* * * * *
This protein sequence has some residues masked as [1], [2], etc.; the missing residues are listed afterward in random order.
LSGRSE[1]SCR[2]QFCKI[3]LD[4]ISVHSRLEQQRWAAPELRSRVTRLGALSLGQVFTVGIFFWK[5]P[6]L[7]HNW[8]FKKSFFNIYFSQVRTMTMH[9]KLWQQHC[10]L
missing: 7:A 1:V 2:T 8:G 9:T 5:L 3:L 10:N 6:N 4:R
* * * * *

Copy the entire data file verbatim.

This protein sequence has some residues masked as [1], [2], etc.; the missing residues are listed afterward in random order.
LSGRSE[1]SCR[2]QFCKI[3]LD[4]ISVHSRLEQQRWAAPELRSRVTRLGALSLGQVFTVGIFFWK[5]P[6]L[7]HNW[8]FKKSFFNIYFSQVRTMTMH[9]KLWQQHC[10]L
missing: 7:A 1:V 2:T 8:G 9:T 5:L 3:L 10:N 6:N 4:R